Goldstein selected as inaugural recipient of Princeton | Places Urban Imagination Prize

Left: Shoshana Goldstein. Right: A domestic worker in a high rise in Gurugram. Photo by Shoshana Goldstein
Wednesday, December 2, 2020

Shoshana Goldstein has been selected as the recipient of the inaugural Princeton | Places Urban Imagination Prize. Her project, “The Urban Exodus: Mobility Justice for India’s Migrants in the Age of Covid-19,” will tell the story of the longstanding inequities suffered by migrant workers in Gurugram, and how these have been intensified in the face of the global pandemic.

Goldstein is currently a Princeton Mellon/Princeton Institute for International and Regional Studies Fellow in the Department of Architecture and M.S. Chadha Center for Global India, where her research focuses on urban planning in South Asia. She holds a Ph.D. in city and regional planning from Cornell University and an M.A. in international affairs from The New School.

The jury was impressed with the narrative depth and detail of Goldstein’s proposal, which connects an important story of longstanding mobility injustice grounded in Gurugram, India, with pressing global issues, including a spurious “politics of self-reliance” and the value of more communal and compassionate responses. Marshall Brown, director of the Princeton Urban Imagination Center, noted that “as a center dedicated to the production of exceptional urbanism, we are pleased to support the creation of new public scholarship with this prize, and were delighted to receive a wide-ranging group of submissions from around the world. The selected project stood out to the jury for its conceptual strength and, of course, timeliness. We look forward to seeing the results of Dr. Goldstein’s research and writing in the coming months.”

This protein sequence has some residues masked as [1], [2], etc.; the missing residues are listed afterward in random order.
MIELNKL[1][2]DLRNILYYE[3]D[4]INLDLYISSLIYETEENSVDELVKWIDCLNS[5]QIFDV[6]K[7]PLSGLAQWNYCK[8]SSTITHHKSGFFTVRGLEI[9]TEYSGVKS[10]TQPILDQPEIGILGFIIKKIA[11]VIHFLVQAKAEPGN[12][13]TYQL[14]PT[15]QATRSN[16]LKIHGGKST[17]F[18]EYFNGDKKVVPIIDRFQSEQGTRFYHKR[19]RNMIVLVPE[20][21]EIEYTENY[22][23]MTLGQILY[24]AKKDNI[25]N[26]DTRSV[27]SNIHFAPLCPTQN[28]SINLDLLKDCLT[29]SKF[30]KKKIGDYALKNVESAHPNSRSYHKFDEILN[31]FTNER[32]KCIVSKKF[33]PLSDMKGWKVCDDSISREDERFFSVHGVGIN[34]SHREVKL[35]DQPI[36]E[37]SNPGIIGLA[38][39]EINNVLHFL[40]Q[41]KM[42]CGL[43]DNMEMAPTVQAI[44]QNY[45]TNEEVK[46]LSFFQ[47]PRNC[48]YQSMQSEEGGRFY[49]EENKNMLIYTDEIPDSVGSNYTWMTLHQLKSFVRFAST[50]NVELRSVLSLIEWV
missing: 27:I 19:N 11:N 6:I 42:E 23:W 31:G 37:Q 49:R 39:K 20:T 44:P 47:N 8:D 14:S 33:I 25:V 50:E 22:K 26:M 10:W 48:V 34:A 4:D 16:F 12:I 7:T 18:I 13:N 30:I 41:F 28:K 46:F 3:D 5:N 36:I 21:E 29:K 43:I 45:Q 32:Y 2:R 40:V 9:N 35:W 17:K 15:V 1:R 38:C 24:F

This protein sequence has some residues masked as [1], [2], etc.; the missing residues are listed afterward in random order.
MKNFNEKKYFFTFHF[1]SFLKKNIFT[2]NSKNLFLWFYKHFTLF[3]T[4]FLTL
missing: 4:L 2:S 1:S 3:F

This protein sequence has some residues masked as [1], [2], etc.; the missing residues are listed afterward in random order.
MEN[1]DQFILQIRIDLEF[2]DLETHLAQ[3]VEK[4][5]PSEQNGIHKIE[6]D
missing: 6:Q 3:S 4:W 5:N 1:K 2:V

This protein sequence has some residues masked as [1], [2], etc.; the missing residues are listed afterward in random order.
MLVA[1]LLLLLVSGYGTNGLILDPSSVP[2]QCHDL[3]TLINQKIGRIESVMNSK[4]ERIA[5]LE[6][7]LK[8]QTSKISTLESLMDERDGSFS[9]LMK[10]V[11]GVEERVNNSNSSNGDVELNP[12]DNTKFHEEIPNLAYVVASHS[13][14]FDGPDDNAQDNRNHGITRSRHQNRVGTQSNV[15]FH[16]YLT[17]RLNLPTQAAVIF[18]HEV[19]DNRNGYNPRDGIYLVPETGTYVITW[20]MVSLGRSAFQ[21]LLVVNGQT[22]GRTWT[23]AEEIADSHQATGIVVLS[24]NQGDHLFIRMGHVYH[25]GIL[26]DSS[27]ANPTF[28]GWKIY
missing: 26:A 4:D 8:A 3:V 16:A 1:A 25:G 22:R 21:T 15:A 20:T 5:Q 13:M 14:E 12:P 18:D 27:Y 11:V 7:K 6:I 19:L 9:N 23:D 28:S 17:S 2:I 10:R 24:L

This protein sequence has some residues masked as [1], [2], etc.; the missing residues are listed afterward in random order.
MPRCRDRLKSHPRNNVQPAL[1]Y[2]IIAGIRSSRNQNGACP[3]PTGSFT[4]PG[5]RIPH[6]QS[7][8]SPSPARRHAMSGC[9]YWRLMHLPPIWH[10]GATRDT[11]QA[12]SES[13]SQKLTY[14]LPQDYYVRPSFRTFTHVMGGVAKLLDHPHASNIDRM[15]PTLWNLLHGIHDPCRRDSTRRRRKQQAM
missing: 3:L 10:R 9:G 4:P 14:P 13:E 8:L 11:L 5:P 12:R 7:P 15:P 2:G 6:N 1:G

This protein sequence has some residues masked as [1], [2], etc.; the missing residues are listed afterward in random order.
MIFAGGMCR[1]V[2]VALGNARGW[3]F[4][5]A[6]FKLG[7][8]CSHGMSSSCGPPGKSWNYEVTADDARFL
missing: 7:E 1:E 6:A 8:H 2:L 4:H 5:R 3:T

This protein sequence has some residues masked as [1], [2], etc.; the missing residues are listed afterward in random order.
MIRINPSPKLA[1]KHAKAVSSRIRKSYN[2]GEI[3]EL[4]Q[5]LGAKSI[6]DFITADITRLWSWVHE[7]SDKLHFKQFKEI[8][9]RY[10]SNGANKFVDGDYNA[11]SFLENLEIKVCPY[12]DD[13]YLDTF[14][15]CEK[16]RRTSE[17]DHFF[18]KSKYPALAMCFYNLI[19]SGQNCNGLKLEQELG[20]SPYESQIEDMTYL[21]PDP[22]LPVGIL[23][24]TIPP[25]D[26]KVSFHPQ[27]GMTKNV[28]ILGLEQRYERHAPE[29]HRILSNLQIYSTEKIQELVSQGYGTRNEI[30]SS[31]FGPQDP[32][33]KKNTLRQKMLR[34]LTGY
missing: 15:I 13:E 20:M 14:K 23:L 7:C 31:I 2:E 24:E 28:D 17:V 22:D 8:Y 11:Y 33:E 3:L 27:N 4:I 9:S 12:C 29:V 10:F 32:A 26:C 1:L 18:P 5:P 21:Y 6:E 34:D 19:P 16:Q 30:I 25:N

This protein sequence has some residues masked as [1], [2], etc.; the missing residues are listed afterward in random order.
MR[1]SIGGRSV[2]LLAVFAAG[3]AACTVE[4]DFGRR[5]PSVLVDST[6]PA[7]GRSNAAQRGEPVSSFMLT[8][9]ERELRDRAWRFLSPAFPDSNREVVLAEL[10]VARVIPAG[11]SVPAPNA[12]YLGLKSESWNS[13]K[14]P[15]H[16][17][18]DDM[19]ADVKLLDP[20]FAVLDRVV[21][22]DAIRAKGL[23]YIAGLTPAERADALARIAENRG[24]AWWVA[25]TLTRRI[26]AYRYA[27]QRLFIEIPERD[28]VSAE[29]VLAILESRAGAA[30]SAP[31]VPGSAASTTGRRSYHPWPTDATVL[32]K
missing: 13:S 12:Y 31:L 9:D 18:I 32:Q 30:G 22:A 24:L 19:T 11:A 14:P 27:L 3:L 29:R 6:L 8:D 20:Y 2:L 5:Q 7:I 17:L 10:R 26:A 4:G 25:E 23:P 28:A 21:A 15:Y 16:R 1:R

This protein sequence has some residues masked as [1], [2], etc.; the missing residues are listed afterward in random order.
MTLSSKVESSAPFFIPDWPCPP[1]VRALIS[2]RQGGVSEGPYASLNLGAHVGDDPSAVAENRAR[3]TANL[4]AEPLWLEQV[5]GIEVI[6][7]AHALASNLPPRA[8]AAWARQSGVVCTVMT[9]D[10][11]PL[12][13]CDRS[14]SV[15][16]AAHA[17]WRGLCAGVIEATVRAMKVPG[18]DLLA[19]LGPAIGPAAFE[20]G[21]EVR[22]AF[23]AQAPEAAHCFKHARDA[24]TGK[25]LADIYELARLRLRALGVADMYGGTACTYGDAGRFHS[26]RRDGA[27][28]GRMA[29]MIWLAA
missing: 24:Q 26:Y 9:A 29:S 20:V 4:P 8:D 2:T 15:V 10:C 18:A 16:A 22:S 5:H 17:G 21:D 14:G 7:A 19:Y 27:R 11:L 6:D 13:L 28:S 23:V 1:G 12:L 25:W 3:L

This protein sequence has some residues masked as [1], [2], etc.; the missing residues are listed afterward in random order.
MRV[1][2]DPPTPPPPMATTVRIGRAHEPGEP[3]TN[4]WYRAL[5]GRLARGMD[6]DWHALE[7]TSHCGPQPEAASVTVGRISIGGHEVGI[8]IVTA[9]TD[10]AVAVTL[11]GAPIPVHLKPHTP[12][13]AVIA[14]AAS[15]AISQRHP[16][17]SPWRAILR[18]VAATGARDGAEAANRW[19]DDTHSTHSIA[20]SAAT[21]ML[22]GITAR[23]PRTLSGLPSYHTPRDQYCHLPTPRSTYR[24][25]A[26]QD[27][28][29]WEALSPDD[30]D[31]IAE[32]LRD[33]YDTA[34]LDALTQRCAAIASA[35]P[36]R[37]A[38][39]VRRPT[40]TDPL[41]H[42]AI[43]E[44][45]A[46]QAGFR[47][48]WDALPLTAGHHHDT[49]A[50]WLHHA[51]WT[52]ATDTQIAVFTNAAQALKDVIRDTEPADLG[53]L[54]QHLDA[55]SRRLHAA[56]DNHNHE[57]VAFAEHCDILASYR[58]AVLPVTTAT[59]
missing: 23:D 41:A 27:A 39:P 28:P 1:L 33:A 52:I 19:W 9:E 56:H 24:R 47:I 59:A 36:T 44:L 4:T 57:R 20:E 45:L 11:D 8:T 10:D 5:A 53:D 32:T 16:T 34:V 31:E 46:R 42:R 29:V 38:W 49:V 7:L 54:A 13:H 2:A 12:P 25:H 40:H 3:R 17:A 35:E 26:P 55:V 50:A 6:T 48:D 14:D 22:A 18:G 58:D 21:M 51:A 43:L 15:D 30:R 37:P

The Princeton | Places Urban Imagination Prize was established this year to encourage ambitious public scholarship in the design disciplines. Recipients receive an honorarium of $7,500 to produce a major work of public scholarship for Places and present a related lecture sponsored by the Princeton Urban Imagination Center.